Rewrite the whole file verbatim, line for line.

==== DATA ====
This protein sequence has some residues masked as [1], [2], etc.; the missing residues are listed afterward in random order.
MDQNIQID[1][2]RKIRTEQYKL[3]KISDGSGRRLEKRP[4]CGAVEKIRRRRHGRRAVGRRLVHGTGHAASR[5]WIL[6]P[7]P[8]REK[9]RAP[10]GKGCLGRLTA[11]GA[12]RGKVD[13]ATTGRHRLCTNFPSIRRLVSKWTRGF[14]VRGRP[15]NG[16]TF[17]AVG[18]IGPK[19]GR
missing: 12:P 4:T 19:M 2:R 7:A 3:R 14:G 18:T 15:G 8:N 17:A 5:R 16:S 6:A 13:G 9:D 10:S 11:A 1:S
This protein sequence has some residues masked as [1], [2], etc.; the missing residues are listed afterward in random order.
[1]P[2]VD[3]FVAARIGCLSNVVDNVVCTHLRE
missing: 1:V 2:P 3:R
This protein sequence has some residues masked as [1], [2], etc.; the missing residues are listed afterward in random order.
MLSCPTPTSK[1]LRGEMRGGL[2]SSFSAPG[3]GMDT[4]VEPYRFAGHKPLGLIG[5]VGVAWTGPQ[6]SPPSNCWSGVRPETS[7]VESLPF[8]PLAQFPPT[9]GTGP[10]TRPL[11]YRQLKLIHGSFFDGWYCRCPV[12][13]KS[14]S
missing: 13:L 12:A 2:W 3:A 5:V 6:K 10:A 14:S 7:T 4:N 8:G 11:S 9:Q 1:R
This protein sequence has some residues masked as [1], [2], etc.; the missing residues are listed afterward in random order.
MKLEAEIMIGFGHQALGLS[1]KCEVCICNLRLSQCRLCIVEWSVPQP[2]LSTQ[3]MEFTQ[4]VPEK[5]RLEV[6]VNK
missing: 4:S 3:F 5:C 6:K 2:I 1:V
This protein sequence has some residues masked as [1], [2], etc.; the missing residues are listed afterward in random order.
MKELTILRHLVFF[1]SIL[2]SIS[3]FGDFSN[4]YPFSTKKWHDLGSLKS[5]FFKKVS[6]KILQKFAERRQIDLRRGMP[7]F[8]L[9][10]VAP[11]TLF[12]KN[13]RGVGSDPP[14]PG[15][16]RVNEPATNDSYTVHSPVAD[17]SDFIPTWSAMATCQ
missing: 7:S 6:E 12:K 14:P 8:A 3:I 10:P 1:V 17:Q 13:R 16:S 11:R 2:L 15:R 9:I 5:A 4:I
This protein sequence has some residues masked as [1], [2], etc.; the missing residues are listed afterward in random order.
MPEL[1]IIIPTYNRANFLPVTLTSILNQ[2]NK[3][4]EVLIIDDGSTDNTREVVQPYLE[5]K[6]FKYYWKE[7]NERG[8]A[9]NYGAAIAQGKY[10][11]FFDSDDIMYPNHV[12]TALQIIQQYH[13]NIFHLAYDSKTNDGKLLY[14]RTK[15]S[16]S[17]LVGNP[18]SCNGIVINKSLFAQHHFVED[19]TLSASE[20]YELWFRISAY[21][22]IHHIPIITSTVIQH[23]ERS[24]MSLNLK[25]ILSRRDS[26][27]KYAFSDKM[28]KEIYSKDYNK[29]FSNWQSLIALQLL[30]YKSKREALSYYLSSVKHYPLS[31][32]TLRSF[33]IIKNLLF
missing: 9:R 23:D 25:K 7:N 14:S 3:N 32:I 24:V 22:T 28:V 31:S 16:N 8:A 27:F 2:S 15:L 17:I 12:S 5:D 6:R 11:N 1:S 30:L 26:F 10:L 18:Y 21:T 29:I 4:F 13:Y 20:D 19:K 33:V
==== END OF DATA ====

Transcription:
This protein sequence has some residues masked as [1], [2], etc.; the missing residues are listed afterward in random order.
MDQNIQID[1][2]RKIRTEQYKL[3]KISDGSGRRLEKRP[4]CGAVEKIRRRRHGRRAVGRRLVHGTGHAASR[5]WIL[6]P[7]P[8]REK[9]RAP[10]GKGCLGRLTA[11]GA[12]RGKVD[13]ATTGRHRLCTNFPSIRRLVSKWTRGF[14]VRGRP[15]NG[16]TF[17]AVG[18]IGPK[19]GR
missing: 12:P 4:T 19:M 2:R 7:A 3:R 14:G 18:T 15:G 8:N 17:A 5:R 16:S 6:A 13:G 9:D 10:S 11:A 1:S
This protein sequence has some residues masked as [1], [2], etc.; the missing residues are listed afterward in random order.
[1]P[2]VD[3]FVAARIGCLSNVVDNVVCTHLRE
missing: 1:V 2:P 3:R
This protein sequence has some residues masked as [1], [2], etc.; the missing residues are listed afterward in random order.
MLSCPTPTSK[1]LRGEMRGGL[2]SSFSAPG[3]GMDT[4]VEPYRFAGHKPLGLIG[5]VGVAWTGPQ[6]SPPSNCWSGVRPETS[7]VESLPF[8]PLAQFPPT[9]GTGP[10]TRPL[11]YRQLKLIHGSFFDGWYCRCPV[12][13]KS[14]S
missing: 13:L 12:A 2:W 3:A 5:V 6:K 10:A 14:S 7:T 4:N 8:G 11:S 9:Q 1:R
This protein sequence has some residues masked as [1], [2], etc.; the missing residues are listed afterward in random order.
MKLEAEIMIGFGHQALGLS[1]KCEVCICNLRLSQCRLCIVEWSVPQP[2]LSTQ[3]MEFTQ[4]VPEK[5]RLEV[6]VNK
missing: 4:S 3:F 5:C 6:K 2:I 1:V
This protein sequence has some residues masked as [1], [2], etc.; the missing residues are listed afterward in random order.
MKELTILRHLVFF[1]SIL[2]SIS[3]FGDFSN[4]YPFSTKKWHDLGSLKS[5]FFKKVS[6]KILQKFAERRQIDLRRGMP[7]F[8]L[9][10]VAP[11]TLF[12]KN[13]RGVGSDPP[14]PG[15][16]RVNEPATNDSYTVHSPVAD[17]SDFIPTWSAMATCQ
missing: 7:S 6:E 12:K 14:P 8:A 3:I 10:P 1:V 17:Q 13:R 16:S 11:R 2:L 15:R 9:I 5:A 4:I
This protein sequence has some residues masked as [1], [2], etc.; the missing residues are listed afterward in random order.
MPEL[1]IIIPTYNRANFLPVTLTSILNQ[2]NK[3][4]EVLIIDDGSTDNTREVVQPYLE[5]K[6]FKYYWKE[7]NERG[8]A[9]NYGAAIAQGKY[10][11]FFDSDDIMYPNHV[12]TALQIIQQYH[13]NIFHLAYDSKTNDGKLLY[14]RTK[15]S[16]S[17]LVGNP[18]SCNGIVINKSLFAQHHFVED[19]TLSASE[20]YELWFRISAY[21][22]IHHIPIITSTVIQH[23]ERS[24]MSLNLK[25]ILSRRDS[26][27]KYAFSDKM[28]KEIYSKDYNK[29]FSNWQSLIALQLL[30]YKSKREALSYYLSSVKHYPLS[31][32]TLRSF[33]IIKNLLF
missing: 9:R 23:D 25:K 7:N 14:S 3:N 32:I 24:V 22:T 28:V 31:S 16:N 8:A 27:F 2:S 15:L 17:I 12:S 5:D 6:R 11:N 1:S 30:L 26:F 10:L 18:Y 21:T 29:I 4:F 13:Y 20:D 19:K 33:V